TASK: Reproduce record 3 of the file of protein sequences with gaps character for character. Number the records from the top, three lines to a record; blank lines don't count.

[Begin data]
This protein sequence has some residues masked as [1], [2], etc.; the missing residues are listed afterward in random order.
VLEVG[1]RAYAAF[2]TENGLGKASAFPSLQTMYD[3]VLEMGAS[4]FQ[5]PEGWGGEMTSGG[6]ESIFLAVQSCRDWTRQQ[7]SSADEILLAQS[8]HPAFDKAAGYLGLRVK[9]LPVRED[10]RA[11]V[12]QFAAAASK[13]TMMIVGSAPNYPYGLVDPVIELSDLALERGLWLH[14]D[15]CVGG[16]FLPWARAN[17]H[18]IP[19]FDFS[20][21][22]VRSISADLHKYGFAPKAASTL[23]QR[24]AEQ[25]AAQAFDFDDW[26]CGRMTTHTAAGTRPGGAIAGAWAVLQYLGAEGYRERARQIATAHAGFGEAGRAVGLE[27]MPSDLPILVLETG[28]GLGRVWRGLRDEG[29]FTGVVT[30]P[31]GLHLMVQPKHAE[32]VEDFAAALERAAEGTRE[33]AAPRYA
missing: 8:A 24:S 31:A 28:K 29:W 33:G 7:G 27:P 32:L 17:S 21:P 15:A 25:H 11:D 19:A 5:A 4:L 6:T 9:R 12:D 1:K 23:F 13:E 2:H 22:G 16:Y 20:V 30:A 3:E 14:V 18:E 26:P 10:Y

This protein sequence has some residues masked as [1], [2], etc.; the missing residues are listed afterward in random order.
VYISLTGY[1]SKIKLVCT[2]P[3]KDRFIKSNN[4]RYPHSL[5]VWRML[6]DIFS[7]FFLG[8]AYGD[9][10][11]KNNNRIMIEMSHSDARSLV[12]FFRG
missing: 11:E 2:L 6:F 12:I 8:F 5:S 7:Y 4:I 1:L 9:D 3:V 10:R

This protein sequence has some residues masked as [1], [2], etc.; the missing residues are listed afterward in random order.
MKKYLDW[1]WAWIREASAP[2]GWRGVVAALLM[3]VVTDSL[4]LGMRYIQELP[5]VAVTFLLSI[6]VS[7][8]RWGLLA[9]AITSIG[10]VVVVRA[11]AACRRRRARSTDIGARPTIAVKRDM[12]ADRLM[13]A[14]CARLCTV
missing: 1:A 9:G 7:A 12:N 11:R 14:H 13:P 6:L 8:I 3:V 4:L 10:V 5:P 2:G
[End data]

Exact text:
This protein sequence has some residues masked as [1], [2], etc.; the missing residues are listed afterward in random order.
MKKYLDW[1]WAWIREASAP[2]GWRGVVAALLM[3]VVTDSL[4]LGMRYIQELP[5]VAVTFLLSI[6]VS[7][8]RWGLLA[9]AITSIG[10]VVVVRA[11]AACRRRRARSTDIGARPTIAVKRDM[12]ADRLM[13]A[14]CARLCTV
missing: 1:A 9:G 7:A 12:N 11:R 14:H 13:P 6:L 8:I 3:V 4:L 10:V 5:P 2:G